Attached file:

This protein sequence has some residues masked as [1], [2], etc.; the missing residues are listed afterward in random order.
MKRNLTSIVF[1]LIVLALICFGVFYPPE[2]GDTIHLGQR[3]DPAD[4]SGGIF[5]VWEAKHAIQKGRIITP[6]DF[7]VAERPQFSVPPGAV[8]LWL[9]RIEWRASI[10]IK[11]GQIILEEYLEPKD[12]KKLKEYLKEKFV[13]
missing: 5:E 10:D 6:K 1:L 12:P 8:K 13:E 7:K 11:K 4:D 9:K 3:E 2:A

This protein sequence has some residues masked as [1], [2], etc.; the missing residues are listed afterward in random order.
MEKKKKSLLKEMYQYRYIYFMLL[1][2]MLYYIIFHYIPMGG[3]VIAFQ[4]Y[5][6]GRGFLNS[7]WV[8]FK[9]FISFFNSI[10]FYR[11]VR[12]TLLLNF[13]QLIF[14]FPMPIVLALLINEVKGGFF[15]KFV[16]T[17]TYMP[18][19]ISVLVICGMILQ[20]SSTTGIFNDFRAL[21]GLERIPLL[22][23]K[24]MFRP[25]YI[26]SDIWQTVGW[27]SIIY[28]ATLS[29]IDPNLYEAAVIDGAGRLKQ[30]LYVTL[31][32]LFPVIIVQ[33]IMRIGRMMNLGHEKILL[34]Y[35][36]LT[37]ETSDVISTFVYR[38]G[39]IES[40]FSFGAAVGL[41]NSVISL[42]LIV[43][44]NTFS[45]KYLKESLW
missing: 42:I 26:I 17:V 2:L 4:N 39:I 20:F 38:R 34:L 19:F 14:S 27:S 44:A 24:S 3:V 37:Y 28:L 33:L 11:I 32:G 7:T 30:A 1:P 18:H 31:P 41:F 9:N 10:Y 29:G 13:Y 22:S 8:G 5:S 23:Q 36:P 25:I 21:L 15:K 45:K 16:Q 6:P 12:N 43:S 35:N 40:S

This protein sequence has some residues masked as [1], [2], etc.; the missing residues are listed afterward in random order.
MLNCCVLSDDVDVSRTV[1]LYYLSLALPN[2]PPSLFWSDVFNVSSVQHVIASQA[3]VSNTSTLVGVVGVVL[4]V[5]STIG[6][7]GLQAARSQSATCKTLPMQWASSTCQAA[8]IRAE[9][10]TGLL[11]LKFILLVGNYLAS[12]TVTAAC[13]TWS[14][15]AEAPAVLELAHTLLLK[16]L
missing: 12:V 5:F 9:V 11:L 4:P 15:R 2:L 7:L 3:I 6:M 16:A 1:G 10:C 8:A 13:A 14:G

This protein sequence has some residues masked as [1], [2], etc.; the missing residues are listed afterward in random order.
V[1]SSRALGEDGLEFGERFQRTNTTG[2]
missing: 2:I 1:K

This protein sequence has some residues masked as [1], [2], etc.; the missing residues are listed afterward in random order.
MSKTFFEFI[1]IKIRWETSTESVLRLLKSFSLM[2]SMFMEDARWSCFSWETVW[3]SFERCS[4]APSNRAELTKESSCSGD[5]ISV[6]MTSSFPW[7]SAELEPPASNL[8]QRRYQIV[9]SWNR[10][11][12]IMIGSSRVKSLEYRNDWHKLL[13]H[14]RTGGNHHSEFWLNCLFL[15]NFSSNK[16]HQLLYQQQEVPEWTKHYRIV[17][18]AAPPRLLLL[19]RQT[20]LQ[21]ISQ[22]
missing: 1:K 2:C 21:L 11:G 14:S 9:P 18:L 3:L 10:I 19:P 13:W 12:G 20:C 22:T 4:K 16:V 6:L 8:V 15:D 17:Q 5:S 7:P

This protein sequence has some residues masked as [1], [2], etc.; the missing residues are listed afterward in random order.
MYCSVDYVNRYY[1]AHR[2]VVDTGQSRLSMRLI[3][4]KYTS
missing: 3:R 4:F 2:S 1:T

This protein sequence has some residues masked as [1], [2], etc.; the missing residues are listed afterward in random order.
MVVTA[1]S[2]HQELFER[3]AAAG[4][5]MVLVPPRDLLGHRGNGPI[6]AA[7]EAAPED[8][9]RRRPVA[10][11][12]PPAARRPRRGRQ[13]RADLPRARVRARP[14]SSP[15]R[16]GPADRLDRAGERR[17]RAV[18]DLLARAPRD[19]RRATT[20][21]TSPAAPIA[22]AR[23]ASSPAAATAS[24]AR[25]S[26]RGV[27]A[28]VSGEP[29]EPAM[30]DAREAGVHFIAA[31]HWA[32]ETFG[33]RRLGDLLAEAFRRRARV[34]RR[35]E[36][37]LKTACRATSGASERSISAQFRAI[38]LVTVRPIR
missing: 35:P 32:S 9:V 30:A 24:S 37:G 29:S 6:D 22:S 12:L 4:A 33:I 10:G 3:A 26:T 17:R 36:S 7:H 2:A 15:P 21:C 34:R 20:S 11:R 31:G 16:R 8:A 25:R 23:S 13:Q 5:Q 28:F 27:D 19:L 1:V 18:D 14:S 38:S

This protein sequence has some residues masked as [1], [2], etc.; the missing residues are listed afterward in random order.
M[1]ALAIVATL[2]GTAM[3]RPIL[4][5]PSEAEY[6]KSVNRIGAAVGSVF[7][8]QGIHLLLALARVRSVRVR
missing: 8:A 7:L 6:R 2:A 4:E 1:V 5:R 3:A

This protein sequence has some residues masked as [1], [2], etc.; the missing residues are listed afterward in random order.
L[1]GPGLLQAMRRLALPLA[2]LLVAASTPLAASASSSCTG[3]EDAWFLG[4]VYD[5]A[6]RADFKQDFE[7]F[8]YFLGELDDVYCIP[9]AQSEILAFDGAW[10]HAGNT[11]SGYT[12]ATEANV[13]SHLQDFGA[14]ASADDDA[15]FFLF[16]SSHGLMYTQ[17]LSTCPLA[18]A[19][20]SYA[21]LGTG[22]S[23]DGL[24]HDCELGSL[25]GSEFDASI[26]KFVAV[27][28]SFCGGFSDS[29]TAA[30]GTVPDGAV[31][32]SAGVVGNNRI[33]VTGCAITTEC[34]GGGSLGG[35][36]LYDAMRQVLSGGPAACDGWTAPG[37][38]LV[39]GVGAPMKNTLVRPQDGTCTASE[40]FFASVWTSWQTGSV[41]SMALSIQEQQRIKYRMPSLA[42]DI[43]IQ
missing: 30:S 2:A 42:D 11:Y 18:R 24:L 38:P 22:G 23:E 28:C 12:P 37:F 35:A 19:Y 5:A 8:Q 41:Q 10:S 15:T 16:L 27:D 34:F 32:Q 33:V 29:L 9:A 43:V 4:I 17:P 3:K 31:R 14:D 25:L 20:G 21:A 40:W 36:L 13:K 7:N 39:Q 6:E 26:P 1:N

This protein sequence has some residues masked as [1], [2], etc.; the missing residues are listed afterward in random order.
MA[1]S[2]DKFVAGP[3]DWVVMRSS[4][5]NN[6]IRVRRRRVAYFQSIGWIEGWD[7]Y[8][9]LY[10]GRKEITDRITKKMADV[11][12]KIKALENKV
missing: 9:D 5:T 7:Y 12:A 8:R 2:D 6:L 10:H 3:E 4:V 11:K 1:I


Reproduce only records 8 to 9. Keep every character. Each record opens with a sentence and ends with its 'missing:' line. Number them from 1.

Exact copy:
This protein sequence has some residues masked as [1], [2], etc.; the missing residues are listed afterward in random order.
M[1]ALAIVATL[2]GTAM[3]RPIL[4][5]PSEAEY[6]KSVNRIGAAVGSVF[7][8]QGIHLLLALARVRSVRVR
missing: 8:A 7:L 6:R 2:A 4:E 1:V 5:R 3:A

This protein sequence has some residues masked as [1], [2], etc.; the missing residues are listed afterward in random order.
L[1]GPGLLQAMRRLALPLA[2]LLVAASTPLAASASSSCTG[3]EDAWFLG[4]VYD[5]A[6]RADFKQDFE[7]F[8]YFLGELDDVYCIP[9]AQSEILAFDGAW[10]HAGNT[11]SGYT[12]ATEANV[13]SHLQDFGA[14]ASADDDA[15]FFLF[16]SSHGLMYTQ[17]LSTCPLA[18]A[19][20]SYA[21]LGTG[22]S[23]DGL[24]HDCELGSL[25]GSEFDASI[26]KFVAV[27][28]SFCGGFSDS[29]TAA[30]GTVPDGAV[31][32]SAGVVGNNRI[33]VTGCAITTEC[34]GGGSLGG[35][36]LYDAMRQVLSGGPAACDGWTAPG[37][38]LV[39]GVGAPMKNTLVRPQDGTCTASE[40]FFASVWTSWQTGSV[41]SMALSIQEQQRIKYRMPSLA[42]DI[43]IQ
missing: 30:S 2:A 42:D 11:Y 18:R 24:L 38:P 22:G 23:E 28:C 12:P 37:F 35:A 19:Y 5:A 8:Q 41:Q 10:S 15:T 16:L 27:D 34:F 32:Q 33:V 29:L 9:A 43:V 4:I 17:P 3:K 31:R 14:D 25:L 20:G 21:A 40:W 36:L 13:K 7:N 39:Q 6:E 26:P 1:N